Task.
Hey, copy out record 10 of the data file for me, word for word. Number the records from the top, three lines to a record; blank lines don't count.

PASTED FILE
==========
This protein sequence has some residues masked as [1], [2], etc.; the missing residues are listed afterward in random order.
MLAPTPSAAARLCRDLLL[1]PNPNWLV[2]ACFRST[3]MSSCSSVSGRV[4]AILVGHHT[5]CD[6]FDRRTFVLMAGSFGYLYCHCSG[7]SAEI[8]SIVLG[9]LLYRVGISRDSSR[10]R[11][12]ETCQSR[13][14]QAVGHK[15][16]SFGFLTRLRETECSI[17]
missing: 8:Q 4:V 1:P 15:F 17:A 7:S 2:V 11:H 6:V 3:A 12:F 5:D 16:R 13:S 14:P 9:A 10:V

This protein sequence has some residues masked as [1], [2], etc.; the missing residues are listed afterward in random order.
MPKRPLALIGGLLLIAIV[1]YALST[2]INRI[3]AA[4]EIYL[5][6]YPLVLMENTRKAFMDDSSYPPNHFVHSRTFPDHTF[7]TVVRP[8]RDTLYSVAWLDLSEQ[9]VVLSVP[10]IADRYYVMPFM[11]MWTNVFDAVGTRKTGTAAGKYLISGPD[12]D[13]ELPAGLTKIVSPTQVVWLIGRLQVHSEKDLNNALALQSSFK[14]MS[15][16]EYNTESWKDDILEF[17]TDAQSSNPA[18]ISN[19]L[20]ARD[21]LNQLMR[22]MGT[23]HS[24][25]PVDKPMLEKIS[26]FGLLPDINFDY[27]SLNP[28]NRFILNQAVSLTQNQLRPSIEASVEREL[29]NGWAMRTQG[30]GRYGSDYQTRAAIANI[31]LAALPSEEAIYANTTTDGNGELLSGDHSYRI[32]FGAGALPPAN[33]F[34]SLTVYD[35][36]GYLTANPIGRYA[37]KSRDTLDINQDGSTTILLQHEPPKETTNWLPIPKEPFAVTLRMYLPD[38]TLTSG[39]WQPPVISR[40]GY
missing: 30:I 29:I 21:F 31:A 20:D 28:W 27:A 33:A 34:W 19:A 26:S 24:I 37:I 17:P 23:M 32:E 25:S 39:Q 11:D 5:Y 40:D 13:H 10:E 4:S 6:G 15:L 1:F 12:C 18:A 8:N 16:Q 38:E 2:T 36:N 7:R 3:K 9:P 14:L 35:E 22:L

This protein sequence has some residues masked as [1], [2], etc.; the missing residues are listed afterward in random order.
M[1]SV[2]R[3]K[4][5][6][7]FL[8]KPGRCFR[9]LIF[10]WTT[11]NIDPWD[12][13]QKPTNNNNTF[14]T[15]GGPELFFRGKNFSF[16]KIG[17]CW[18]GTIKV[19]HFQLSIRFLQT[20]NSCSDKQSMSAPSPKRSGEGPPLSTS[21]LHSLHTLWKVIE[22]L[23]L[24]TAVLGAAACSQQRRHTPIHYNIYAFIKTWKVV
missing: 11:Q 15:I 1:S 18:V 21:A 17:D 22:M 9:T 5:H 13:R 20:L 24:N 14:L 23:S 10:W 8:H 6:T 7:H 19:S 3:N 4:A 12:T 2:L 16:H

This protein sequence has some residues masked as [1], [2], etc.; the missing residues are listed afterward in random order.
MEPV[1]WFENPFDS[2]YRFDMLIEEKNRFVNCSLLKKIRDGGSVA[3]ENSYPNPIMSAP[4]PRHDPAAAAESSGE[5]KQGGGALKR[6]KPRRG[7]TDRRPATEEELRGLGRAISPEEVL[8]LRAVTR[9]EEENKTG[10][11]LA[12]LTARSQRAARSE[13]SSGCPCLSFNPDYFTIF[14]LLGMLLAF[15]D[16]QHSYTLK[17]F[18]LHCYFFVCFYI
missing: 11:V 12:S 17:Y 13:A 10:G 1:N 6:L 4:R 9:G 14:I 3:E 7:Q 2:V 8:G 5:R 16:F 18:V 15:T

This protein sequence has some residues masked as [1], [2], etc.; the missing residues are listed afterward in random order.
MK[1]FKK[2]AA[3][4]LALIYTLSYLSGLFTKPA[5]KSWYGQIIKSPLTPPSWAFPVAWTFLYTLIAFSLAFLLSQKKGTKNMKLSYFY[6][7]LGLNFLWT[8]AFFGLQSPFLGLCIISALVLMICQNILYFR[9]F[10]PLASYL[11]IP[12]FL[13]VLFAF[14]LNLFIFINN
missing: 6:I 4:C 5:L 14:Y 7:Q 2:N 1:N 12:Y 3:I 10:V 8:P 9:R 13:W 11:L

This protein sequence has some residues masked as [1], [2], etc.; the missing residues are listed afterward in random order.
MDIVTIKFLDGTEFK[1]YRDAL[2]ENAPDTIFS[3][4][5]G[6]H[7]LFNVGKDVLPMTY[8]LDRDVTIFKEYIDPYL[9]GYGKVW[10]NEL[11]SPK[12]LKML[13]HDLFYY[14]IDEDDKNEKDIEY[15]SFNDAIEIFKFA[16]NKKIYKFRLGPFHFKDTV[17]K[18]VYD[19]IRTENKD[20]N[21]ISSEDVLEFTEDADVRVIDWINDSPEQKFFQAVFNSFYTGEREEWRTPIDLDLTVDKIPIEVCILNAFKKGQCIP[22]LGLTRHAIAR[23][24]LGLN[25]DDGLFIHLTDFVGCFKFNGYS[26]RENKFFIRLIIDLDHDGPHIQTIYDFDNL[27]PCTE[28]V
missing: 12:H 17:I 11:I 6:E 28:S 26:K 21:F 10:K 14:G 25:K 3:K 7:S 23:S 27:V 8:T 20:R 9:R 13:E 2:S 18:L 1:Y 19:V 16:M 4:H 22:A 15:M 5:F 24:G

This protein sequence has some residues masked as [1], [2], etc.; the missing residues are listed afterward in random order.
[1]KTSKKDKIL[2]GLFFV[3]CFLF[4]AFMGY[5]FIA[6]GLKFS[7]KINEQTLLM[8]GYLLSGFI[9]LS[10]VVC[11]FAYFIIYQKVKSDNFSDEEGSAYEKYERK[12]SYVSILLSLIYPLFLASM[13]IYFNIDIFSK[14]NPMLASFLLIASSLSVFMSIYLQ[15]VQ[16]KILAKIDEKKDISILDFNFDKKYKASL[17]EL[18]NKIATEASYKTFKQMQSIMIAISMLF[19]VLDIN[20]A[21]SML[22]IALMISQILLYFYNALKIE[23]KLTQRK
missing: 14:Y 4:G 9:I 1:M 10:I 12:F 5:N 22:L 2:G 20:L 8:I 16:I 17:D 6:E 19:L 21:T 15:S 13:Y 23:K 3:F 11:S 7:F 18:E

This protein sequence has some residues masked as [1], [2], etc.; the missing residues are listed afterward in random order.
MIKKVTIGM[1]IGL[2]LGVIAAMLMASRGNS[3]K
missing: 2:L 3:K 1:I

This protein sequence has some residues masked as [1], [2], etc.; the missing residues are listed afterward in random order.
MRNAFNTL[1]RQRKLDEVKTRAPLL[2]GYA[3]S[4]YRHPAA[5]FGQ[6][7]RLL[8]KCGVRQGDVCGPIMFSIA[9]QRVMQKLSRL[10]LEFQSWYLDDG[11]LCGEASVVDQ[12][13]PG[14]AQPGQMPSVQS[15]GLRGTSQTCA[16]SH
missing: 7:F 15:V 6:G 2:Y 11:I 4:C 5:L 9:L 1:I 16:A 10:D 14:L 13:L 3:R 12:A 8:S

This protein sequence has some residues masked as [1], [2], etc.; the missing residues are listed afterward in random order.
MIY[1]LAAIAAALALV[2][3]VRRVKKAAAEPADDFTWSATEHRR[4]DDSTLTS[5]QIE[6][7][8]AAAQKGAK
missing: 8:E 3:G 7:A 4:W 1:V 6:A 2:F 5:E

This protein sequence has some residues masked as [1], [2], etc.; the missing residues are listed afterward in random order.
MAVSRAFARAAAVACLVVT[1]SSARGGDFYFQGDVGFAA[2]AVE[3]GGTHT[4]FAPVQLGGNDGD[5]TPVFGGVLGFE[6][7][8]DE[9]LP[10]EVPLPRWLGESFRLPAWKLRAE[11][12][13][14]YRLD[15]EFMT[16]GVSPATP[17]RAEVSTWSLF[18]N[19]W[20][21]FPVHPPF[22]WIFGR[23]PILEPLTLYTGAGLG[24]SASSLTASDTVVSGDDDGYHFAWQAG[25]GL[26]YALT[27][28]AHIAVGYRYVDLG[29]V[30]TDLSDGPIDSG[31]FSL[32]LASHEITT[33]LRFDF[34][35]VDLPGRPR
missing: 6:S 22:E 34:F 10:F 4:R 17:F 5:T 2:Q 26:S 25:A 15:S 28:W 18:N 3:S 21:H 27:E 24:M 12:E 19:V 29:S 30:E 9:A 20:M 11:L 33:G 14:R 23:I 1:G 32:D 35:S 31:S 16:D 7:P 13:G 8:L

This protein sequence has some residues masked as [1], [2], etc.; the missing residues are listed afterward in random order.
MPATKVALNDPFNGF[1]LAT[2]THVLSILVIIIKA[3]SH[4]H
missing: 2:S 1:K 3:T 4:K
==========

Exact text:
This protein sequence has some residues masked as [1], [2], etc.; the missing residues are listed afterward in random order.
MIY[1]LAAIAAALALV[2][3]VRRVKKAAAEPADDFTWSATEHRR[4]DDSTLTS[5]QIE[6][7][8]AAAQKGAK
missing: 8:E 3:G 7:A 4:W 1:V 6:A 2:F 5:E